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Critical Care |

Outcomes of Elderly Patients Admitted to a Medical ICU With Severe Sepsis and Septic Shock FREE TO VIEW

Praveen Vijhani; Gabriel Patarroyo; Abhijit Duggal; Jorge Guzman
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Internal Medicine, Cleveland Clinic Foundation, Cleveland, OH


Chest. 2014;146(4_MeetingAbstracts):240A. doi:10.1378/chest.1993877
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Abstract

SESSION TITLE: Sepsis & Septic Shock

SESSION TYPE: Original Investigation Slide

PRESENTED ON: Sunday, October 26, 2014 at 04:30 PM - 05:30 PM

PURPOSE: We describe differences in outcomes associated with severe sepsis and septic shock in elderly patients (>65≤80 years) compared to very elderly (>80 years) admitted to a medical intensive care unit (MICU) in a quaternary care hospital.

METHODS: A retrospective analysis of 627 patients >65 years of age admitted to the MICU with severe sepsis/septic shock from 2008-2013 was performed. Data on the demographics, co-morbidities, initial discharge, severity of illness and outcomes including immediate and short-term mortality were collected. Outcomes of interest included mortality within 72 hours of ICU admission, short-term mortality (ICU and hospital) and functional status at the time of discharge.

RESULTS: 627 patients were included in our cohort; 141 (22.5%) were > 80 years of age. Elderly and very elderly patients had similar rates of co-morbidities, admission APACHE III scores (99.8±33.3 vs 104.9±34.1), and vasopressor use (74% vs 72%, p0.5). Very elderly were less likely to receive mechanical ventilation (52% vs 28%, p0.05) on the first day of admission to MICU. There was no difference in the rates of limitation of therapy based on advanced directives between the two groups. The duration of mechanical ventilation (p0.5) and length of stay in the ICU (p0.16) were similar in the two groups, but the very elderly had a shorter hospital length of stay (p0.05). MICU and hospital mortality was comparable (32% vs 31%, and 42% vs 40%, respectively). Functional status at hospital discharge was also comparable. Eighty seven percent of the very elderly and 81% of the elderly required assistance for daily living at hospital discharge. Length of stay in ICU did not correlate with the degree of functional dependency at hospital discharge.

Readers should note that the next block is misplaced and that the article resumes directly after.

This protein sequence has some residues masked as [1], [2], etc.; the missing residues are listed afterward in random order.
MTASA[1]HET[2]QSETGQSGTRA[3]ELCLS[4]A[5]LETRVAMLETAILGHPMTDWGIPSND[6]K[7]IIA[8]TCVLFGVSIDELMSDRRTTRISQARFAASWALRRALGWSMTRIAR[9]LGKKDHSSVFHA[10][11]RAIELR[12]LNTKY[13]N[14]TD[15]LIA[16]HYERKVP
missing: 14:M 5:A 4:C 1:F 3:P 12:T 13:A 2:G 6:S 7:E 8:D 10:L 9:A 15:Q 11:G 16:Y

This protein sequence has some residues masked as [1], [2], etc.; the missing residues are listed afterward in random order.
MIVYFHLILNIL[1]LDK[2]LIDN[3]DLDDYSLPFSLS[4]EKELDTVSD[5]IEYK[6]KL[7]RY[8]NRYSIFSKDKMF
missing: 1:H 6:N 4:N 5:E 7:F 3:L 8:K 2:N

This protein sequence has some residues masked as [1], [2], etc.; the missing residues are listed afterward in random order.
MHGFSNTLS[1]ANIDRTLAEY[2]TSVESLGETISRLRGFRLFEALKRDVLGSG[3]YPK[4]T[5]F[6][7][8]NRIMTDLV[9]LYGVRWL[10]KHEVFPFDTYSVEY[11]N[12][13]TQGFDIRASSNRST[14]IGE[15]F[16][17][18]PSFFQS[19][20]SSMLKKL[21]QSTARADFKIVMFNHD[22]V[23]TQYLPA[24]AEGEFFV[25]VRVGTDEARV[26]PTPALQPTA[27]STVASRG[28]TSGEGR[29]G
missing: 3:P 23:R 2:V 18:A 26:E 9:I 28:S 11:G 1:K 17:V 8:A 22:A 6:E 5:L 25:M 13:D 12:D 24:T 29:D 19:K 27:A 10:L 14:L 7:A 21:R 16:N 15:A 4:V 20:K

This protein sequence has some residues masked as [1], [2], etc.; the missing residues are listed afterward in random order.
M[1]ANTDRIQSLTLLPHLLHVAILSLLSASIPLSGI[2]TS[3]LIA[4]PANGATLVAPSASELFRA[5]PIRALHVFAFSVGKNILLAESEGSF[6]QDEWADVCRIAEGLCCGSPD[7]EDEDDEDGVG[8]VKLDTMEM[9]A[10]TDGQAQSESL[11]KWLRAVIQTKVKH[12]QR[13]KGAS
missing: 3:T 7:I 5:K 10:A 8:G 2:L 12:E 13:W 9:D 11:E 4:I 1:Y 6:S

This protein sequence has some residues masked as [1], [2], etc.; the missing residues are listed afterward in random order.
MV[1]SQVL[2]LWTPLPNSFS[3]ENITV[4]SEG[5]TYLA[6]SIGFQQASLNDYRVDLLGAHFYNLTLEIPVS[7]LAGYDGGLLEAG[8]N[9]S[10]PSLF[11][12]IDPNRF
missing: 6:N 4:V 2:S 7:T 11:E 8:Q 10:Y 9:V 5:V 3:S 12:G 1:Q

CONCLUSIONS: Elderly and very elderly patients with severe sepsis and septic shock have comparable outcomes and rates of functional dependency at hospital discharge. A short ICU and hospital stay does not translate in better functional outcomes.

CLINICAL IMPLICATIONS: Age should not be considered a limiting factor when deciding aggressiveness of ICU care.

DISCLOSURE: The following authors have nothing to disclose: Praveen Vijhani, Gabriel Patarroyo, Abhijit Duggal, Jorge Guzman

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